RESIDENTS of Sinoville in Tshwane have declared zero tolerance against drugs in their community by organising an upcoming mass march. The organisers of the April 25 march, said drug abuse among children has been escalating at a rapid pace because no random drug tests have been conducted at public schools throughout Gauteng for the past two years. However, the Gauteng department of education denied these allegations.
“Drug tests are done when there are suspicions that there might be pupils who are taking drugs. Only last year, a 17-year-old pupil from Norkem Park who was found in possession of drugs was tested. The organisation is lying by saying no drug tests are done,” Gauteng’s education department spokesperson Steve Mabona said. The organisation said this happens because drug tests are no longer readily available to law enforcement authorities. Drug dealers and drug addicts know it’s difficult to combat the crime.
“The result is that only in the area where the Sinoville Crisis Centre (SCC) provides a free service to the community, has drug-related crime risen by 200% in the past month from nine to 32,” Colleen Strauss, CEO of the SCC said. “These statistics are not at all a true reflection as it only indicates the number of parents prepared to go and buy a drug test themselves for the testing to be done and not the parents who didn’t have the money and who didn’t return to SCC,” Strauss said.
The South African National Youth Risk Behaviour Survey found that 15% of pupils admitted to using over-thecounter drugs to get high. The results also showed 11.5% of pupils had tried at least one drug, such as heroin, mandrax, sugars (a mix of residual cocaine and heroin) or tik. The SCC assists victims with crisis intervention, practical and emotional assistance and trauma debriefing in the jurisdiction area of the Sinoville Police Station.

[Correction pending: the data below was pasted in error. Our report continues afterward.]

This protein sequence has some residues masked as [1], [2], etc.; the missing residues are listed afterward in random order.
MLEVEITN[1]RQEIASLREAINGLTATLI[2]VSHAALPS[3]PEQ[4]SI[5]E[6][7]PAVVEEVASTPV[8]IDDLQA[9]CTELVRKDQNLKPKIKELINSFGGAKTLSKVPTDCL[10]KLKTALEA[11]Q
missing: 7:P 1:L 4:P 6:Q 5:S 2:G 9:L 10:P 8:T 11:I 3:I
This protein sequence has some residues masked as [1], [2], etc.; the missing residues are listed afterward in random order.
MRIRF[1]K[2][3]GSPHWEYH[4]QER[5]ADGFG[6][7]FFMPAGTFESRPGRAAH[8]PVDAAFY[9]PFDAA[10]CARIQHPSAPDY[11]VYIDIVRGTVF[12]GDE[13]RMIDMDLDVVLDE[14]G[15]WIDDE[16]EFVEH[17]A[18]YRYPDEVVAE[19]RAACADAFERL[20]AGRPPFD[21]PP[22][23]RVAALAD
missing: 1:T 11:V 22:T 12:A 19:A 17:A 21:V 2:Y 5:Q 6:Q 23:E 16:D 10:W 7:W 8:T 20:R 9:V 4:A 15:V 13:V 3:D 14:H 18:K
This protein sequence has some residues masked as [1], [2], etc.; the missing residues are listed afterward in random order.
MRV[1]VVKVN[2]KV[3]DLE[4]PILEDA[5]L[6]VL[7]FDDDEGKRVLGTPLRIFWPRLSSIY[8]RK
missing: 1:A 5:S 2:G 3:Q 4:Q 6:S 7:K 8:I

“The use of CAT, methcathinone also known as mephedrone, dagga and nyaope, also known as whoonga, a cocktail of dagga, heroin, antiretroviral drugs, rat poison and acid, is increasing among high school pupils in the SCC area. “Without random drug testing, it is difficult to identify users and assist them and their parents at an early stage. CAT is highly addictive but because high school pupils hide their addiction, it is often wrongfully diagnosed as depression or bipolar mood disorder without addressing the drug addiction,” Strauss said.
The board of directors of the SCC brought the problem to the attention of the office of the Gauteng MEC for education Panyaza Lesufi in August last year, pleading with him to intervene and assist at a grassroots level to obtain drug tests. “Although Lesufi’s office immediately responded and asked for the matter to receive urgent attention, nothing has been forthcoming. It would be wonderful if the suppliers of drug tests would come forward and donate tests to assist combating the increasing drug abuse trend. “The SCC pleads will with all stakeholders to come on board to combat drug abuse. Our children are our future,” Strauss said.